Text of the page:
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10 Things I Wish I Knew at High School

10 Things I Wish I Knew at High School

Isn’t time an interesting thing? It’s been almost 10 years since I graduated from high school but it feels like only yesterday that I was having meat pies and chocolate milk with my friends at lunch time.

Reflecting on that near decade, I feel that I’ve been incredibly blessed to have had such a wide array of experiences. I’ve had the opportunity to study in New Zealand, Spain and the USA; and work has led me to countless places, from the negotiating tables of the World Trade Organisation, to multilateral meetings in the sunny winemaking regions of Argentina, and even to earthquake-stricken Christchurch as part of the emergency response team. Together with talented and like-minded individuals, I’ve started businesses and not-for-profit organisations, and turned hobbies into international start-up projects. And all along the way, I have met unbelievably inspiring people who have taught me some unforgettable lessons.

Sometimes I wonder what it would have been like if my high school self knew the things that I know now. Would I have done anything differently?

If I could summarise 10 lessons that I’ve learnt since my time at high school, I think they might look something like this:

1.     Take baby steps.

Thinking about how to achieve your “dream life” can be a pretty daunting task. It can make you feel like an ant at the foot of Mt. Everest. How in the world are you going to make it to the top? For me, I like to break it down and think of it like a car with its low beams on in heavy fog. Sometimes you can only see a few metres in front of you, but as long as you know you’re going generally in the right direction, you trust the low beam and drive ahead. As you’re driving, you will see the next few metres, and then the next – and before you know it, you will have arrived at your destination. So figure out what that “dream life” of yours looks like, take baby steps in the general right direction, and just trust that the fog lights will guide your way. If you slightly veer off the main road at times, that’s okay too. As long as you know what mountain you’re climbing, the rest will be as good as gold.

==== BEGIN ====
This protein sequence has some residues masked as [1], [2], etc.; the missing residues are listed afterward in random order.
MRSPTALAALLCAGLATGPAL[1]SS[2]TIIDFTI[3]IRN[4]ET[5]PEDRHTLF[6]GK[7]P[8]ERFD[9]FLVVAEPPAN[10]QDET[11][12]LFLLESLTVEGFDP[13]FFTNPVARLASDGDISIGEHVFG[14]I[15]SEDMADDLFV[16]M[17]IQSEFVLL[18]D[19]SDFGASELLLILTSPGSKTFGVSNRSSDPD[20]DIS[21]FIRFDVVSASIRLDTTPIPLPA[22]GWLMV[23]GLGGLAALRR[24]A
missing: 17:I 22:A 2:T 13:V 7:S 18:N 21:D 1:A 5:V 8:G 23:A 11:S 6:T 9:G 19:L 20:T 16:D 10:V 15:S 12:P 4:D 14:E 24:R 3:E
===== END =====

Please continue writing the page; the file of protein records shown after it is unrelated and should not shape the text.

2.     Share your goals.

Whether it’s an academic, professional or personal goal, I find that if you share them with your friends and family, you become much more invested in achieving them. Perhaps it’s because you suddenly become accountable not only to yourself, but to your loved ones as well. Ask them to touch base with you in a few months time to see how you’ve progressed, and maybe set specific rewards and consequences for those milestones. Or maybe you could start an invite-only blog where you update your progress in real time, and ask your closest friends and family to support you through the process. (Listen to this TEDx talk for some inspiration) I like to keep a whiteboard hanging at the entrance of my house, where I write the goals I want to achieve for the next 2-3 months. When family and friends come over, they write comments and leave me notes on the whiteboard. That way, every time I come home, I’m reminded to keep chugging ahead.

3.     Invest in people.